A federal system of government like we have in the United States recognizes the legitimacy of interests that are national in scope as well as those that are of particular concern at the regional and state level.
Sometimes the federal government may take an active, assertive, even confrontational role in regional and state issues.
This appears to the case with the state/federal issue du jour, transgender access to bathrooms of choice.
In March, North Carolina’s governor signed a bill preventing local authorities in that state from adopting anti-discrimination protections for LGBT people.
Never miss a local story.
The U.S. Department of Justice notified North Carolina that its actions violated the Civil Rights Act and that the state’s failure to comply could result in the loss of millions of federal dollars.
North Carolina filed suit challenging the federal interpretations.
The Justice Department then filed a civil rights lawsuit against North Carolina, and the White House issued guidance directing public schools to allow transgender students to use bathrooms of their choice.
Several other states, including Texas, have vowed to fight the federal government’s ruling on bathroom access.
Lt. Gov. Dan Patrick, brushing off the threatened loss of federal aid should Texas elect not to comply with the federal ruling, stated that President Obama “can keep his 30 pieces of silver.”
Yet there is another way to resolve these issues, one in which the federal government assumes a much less active, even highly restrained, role.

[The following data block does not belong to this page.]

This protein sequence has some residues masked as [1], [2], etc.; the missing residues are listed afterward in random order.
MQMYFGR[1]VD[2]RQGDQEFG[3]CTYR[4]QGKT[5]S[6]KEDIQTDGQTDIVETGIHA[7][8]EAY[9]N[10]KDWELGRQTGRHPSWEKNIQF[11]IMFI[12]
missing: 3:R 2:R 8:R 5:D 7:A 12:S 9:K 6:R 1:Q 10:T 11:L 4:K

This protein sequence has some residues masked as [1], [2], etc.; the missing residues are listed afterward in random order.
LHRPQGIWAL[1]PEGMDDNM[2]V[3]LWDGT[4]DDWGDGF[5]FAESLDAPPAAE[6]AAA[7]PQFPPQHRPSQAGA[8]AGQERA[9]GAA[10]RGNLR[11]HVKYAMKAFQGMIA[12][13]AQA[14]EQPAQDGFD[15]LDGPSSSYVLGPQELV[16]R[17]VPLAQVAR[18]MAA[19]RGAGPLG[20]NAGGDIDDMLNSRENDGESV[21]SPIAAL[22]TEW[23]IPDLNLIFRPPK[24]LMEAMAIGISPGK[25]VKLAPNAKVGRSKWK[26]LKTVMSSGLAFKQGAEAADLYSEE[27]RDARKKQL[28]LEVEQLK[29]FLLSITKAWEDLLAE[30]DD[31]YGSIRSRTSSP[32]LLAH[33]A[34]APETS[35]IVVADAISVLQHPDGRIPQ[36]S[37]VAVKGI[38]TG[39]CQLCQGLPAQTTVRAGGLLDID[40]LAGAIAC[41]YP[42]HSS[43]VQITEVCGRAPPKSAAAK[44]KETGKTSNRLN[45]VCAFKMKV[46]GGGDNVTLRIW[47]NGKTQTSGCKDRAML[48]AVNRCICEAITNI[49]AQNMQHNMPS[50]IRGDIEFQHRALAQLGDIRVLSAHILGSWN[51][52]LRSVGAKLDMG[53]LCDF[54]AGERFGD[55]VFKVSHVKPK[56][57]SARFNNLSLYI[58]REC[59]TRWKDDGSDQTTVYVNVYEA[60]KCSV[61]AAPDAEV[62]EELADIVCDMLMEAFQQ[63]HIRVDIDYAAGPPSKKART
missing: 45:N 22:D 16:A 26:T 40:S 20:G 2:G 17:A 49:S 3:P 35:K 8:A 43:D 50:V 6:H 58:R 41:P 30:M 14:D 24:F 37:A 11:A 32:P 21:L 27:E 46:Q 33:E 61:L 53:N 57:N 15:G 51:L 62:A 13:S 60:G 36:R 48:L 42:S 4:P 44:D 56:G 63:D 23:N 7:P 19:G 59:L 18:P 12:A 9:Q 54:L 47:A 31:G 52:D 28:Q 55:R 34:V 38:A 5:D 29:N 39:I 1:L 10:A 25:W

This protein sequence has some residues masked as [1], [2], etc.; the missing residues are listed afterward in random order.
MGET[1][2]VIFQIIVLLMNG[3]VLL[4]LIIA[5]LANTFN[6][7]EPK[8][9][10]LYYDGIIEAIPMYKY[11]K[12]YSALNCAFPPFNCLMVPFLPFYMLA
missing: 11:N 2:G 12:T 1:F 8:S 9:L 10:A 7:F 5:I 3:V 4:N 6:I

Consider same-sex marriage, an issue with major civil rights implications not unlike those raised by the transgender debate.
In 2004, with no prodding from the federal government, under no federal threats of a civil rights violation, and with no treat of loss of federal aid, Massachusetts became the first state in the union to legalize same-sex marriages.
By June of 2015, when the Supreme Court legalized same-sex marriages in all 50 states, 36 states plus the District of Columbia, representing in total more than 70 percent of the U.S. population, already were legally performing same sex marriages.
Thus, in just 11 years same-sex marriages went from being legal in no states to being legal in all.
Up until the 2015 Supreme Court decision, the federal government was essentially a bystander.
Could this limited federal involvement work with the transgender bathroom issue?
Attorney General Loretta Lynch has presented the bathroom issue as a civil rights case touching on basic principles of constitutional justice roughly equivalent to those associated with the Jim Crow laws of the 19th and 20th centuries, as well as resistance to school desegregation following the 1954 Brown v. Board of Education decision.
As such, she views aggressive federal action as reflected in the North Carolina case to be wholly justified.
Polls show most Americans do not view the bathroom issue this way. Most Americans almost certainly would favor restrained federal interference at least at this early stage of the issue.
Why not first give the states a chance to address this on their own?
As with same-sex marriage, at some later point federal involvement may need to be more robust and more aggressive, as reluctant states must, by court order or otherwise, be forced into compliance.
But first, why not give states a chance? Results might be surprising.
Richard L. Cole is a professor in the College of Architecture, Planning and Public Affairs at the University of Texas at Arlington.